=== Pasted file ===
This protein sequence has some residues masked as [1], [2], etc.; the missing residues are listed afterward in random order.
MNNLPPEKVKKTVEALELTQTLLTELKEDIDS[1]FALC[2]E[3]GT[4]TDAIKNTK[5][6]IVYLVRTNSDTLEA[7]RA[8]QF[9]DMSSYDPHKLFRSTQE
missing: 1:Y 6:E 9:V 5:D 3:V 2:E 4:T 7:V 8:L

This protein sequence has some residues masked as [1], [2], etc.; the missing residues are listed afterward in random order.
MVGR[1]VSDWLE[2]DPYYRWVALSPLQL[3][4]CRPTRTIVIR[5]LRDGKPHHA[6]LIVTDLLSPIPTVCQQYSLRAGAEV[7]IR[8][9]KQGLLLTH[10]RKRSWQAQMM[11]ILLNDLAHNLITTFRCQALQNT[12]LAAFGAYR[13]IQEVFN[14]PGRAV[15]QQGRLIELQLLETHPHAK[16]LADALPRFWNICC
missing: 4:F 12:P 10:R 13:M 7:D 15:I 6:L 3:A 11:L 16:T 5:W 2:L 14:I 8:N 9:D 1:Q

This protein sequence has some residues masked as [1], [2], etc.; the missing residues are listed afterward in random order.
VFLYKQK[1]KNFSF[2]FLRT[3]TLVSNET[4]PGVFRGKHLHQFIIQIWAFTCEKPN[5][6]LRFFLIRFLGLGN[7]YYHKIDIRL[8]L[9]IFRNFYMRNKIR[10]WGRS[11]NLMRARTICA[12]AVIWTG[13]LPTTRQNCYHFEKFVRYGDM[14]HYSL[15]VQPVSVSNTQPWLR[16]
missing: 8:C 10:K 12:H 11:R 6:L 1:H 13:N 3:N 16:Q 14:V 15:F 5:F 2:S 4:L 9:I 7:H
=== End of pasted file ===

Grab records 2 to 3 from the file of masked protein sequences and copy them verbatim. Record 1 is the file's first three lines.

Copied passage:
This protein sequence has some residues masked as [1], [2], etc.; the missing residues are listed afterward in random order.
MVGR[1]VSDWLE[2]DPYYRWVALSPLQL[3][4]CRPTRTIVIR[5]LRDGKPHHA[6]LIVTDLLSPIPTVCQQYSLRAGAEV[7]IR[8][9]KQGLLLTH[10]RKRSWQAQMM[11]ILLNDLAHNLITTFRCQALQNT[12]LAAFGAYR[13]IQEVFN[14]PGRAV[15]QQGRLIELQLLETHPHAK[16]LADALPRFWNICC
missing: 4:F 12:P 10:R 13:M 7:D 15:I 6:L 3:A 11:L 16:T 5:W 2:L 14:I 8:N 9:D 1:Q

This protein sequence has some residues masked as [1], [2], etc.; the missing residues are listed afterward in random order.
VFLYKQK[1]KNFSF[2]FLRT[3]TLVSNET[4]PGVFRGKHLHQFIIQIWAFTCEKPN[5][6]LRFFLIRFLGLGN[7]YYHKIDIRL[8]L[9]IFRNFYMRNKIR[10]WGRS[11]NLMRARTICA[12]AVIWTG[13]LPTTRQNCYHFEKFVRYGDM[14]HYSL[15]VQPVSVSNTQPWLR[16]
missing: 8:C 10:K 12:H 11:R 6:L 1:H 13:N 3:N 16:Q 14:V 15:F 5:F 2:S 4:L 9:I 7:H